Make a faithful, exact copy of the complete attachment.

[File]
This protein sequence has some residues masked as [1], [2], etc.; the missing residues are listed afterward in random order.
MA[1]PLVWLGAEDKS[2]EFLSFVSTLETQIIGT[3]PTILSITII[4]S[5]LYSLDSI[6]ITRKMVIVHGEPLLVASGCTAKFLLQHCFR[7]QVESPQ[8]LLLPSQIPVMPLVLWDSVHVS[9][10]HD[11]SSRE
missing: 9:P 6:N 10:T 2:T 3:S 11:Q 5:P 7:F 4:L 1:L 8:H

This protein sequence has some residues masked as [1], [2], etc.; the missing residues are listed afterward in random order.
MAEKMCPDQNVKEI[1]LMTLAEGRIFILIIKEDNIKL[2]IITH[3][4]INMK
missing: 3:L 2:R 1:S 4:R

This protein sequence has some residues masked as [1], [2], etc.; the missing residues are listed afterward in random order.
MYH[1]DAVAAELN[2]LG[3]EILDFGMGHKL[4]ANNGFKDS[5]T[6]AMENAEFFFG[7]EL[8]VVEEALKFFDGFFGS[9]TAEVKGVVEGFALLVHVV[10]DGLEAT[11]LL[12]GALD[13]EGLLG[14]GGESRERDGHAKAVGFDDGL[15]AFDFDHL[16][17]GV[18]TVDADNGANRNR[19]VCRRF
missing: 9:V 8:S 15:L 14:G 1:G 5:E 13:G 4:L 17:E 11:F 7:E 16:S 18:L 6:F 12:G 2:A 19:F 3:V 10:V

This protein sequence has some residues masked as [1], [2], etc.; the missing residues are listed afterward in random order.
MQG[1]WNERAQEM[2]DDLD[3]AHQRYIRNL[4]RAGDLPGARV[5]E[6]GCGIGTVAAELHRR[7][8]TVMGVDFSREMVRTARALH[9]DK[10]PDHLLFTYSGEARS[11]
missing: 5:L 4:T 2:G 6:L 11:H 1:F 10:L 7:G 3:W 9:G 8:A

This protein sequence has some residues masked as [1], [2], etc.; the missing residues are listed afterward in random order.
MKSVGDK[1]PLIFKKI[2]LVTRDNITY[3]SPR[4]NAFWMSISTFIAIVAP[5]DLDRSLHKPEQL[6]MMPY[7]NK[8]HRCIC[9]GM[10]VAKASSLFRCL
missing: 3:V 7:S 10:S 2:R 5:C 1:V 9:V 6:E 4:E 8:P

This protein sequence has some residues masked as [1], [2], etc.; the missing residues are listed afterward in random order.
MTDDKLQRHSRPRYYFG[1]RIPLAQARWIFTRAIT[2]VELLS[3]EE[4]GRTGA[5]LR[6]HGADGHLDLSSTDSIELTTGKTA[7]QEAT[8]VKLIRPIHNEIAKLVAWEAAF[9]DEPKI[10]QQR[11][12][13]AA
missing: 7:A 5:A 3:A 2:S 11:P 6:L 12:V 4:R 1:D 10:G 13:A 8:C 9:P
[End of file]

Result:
This protein sequence has some residues masked as [1], [2], etc.; the missing residues are listed afterward in random order.
MA[1]PLVWLGAEDKS[2]EFLSFVSTLETQIIGT[3]PTILSITII[4]S[5]LYSLDSI[6]ITRKMVIVHGEPLLVASGCTAKFLLQHCFR[7]QVESPQ[8]LLLPSQIPVMPLVLWDSVHVS[9][10]HD[11]SSRE
missing: 9:P 6:N 10:T 2:T 3:S 11:Q 5:P 7:F 4:L 1:L 8:H

This protein sequence has some residues masked as [1], [2], etc.; the missing residues are listed afterward in random order.
MAEKMCPDQNVKEI[1]LMTLAEGRIFILIIKEDNIKL[2]IITH[3][4]INMK
missing: 3:L 2:R 1:S 4:R

This protein sequence has some residues masked as [1], [2], etc.; the missing residues are listed afterward in random order.
MYH[1]DAVAAELN[2]LG[3]EILDFGMGHKL[4]ANNGFKDS[5]T[6]AMENAEFFFG[7]EL[8]VVEEALKFFDGFFGS[9]TAEVKGVVEGFALLVHVV[10]DGLEAT[11]LL[12]GALD[13]EGLLG[14]GGESRERDGHAKAVGFDDGL[15]AFDFDHL[16][17]GV[18]TVDADNGANRNR[19]VCRRF
missing: 9:V 8:S 15:L 14:G 1:G 5:E 13:G 4:L 17:E 11:F 7:E 16:S 18:L 6:F 12:G 2:A 19:F 3:V 10:V

This protein sequence has some residues masked as [1], [2], etc.; the missing residues are listed afterward in random order.
MQG[1]WNERAQEM[2]DDLD[3]AHQRYIRNL[4]RAGDLPGARV[5]E[6]GCGIGTVAAELHRR[7][8]TVMGVDFSREMVRTARALH[9]DK[10]PDHLLFTYSGEARS[11]
missing: 5:L 4:T 2:G 6:L 11:H 1:F 10:L 7:G 3:W 9:G 8:A

This protein sequence has some residues masked as [1], [2], etc.; the missing residues are listed afterward in random order.
MKSVGDK[1]PLIFKKI[2]LVTRDNITY[3]SPR[4]NAFWMSISTFIAIVAP[5]DLDRSLHKPEQL[6]MMPY[7]NK[8]HRCIC[9]GM[10]VAKASSLFRCL
missing: 3:V 7:S 10:S 2:R 5:C 1:V 9:V 6:E 4:E 8:P

This protein sequence has some residues masked as [1], [2], etc.; the missing residues are listed afterward in random order.
MTDDKLQRHSRPRYYFG[1]RIPLAQARWIFTRAIT[2]VELLS[3]EE[4]GRTGA[5]LR[6]HGADGHLDLSSTDSIELTTGKTA[7]QEAT[8]VKLIRPIHNEIAKLVAWEAAF[9]DEPKI[10]QQR[11][12][13]AA
missing: 7:A 5:A 3:A 2:S 11:P 6:L 12:V 4:R 1:D 10:G 13:A 8:C 9:P